Cautious consumers change eating habits during a tough 2011 for food industry. But Australian foodservice market expected to grow once again after five years in decline
JULY 18, 2012 – Consumers are now demanding red meat more often while swapping three courses for two; café chains are on the increase while independent cafés are falling; and retailers are now cooking from scratch more often to save on costs as 2011 again proved to be a difficult year for the foodservice industry.
According to BIS Foodservice’s Australian Foodservice Market 2012 report, consumers continued a trend to trade down in their choice of outlet, and while they are still dining out for lunch and dinner, they are not doing so as often nor do they spend as much money.
“Many foodservice operators are finding that their customer base has shrunk significantly, with meal services as a whole much quieter,” says Sissel Rosengren, Head of BIS Foodservice. “Consumers are watching their money now and are much more frugal in attitude and spending.”
In the 12 months prior to June 2012, the number of food service outlets in Australia declined by one per cent overall, driven largely by a 1.1 per cent decline in commercial outlets. Café chains grew by 5.2 per cent in 2011, while independent cafés and bakeries with cafés declined. Fast food chains grew by 3.8 per cent in 2011, but a further decline in independent fast food outlets – combined with a significant decline in snack food chain outlets – led to an overall fall in the Quick Service Restaurant (QSR) channel of 1.7 per cent. Restaurant numbers declined by 2.6 per cent last year, and function caterer numbers declined 7.3 per cent.
Overall, these numbers reflect the current economic times and fluctuating consumer confidence. And while Australians have continued to eat out since the GFC, they do not eat out as much and there has been an evident trade down effect among consumers in terms of where and what they are eating, and how much they are spending when they do.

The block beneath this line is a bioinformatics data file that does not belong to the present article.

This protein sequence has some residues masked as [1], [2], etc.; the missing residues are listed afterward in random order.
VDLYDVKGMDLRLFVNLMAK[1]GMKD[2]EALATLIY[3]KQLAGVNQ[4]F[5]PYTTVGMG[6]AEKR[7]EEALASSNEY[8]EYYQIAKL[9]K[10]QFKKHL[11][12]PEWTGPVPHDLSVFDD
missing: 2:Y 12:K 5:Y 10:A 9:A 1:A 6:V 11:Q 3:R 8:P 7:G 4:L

“In short, pasta and risotto is up while steak is down, for example,” says Rosengren. “People might still buy an entrée, but now it’s usually a cheaper item such as a soup or a salad. There hasn’t been a noticeable change in portion sizes, but people are generally eating two courses when they used to have three. There has also been a return to ‘comfort foods’ with demand for fish & chips and bangers and mash on the rise.”
Overall, food service operators experienced a growth in demand in terms of food and non-alcoholic beverages served in their outlets in seven different product categories in 2011.
Consumers are demanding red meat more often with 21 per cent of outlets reporting an increase in demand for the product. Coffee demand continues to rise, and poultry also was in high demand among consumers.
Operator trends and business confidence
Many restaurant operators believe 2012 will be another “lean and trim” year in which it will be vital to watch costs in order to stay in business. As such, operators are minimising costs where possible.
“Restaurants are now keeping staff numbers at a minimum, with those staff expected to multitask,” says Rosengren. “Chefs in some places are now expected to take orders, wash dishes and make coffee.”
Operators are now preparing more food from scratch in order to reduce food costs. This trend is also influenced by an increased preference for fresh produce among consumers, as well as locally sourced products.
“Flavours in QSRs are back to basics and we are seeing a return to more traditional foods,” says Rosengren. “However, the channel will continue to experience pressure to change its menu offerings due to Australia’s high level of obesity, particularly among children. There is also an expectation that demands for vegetarian offerings will increase in this channel over the coming years.”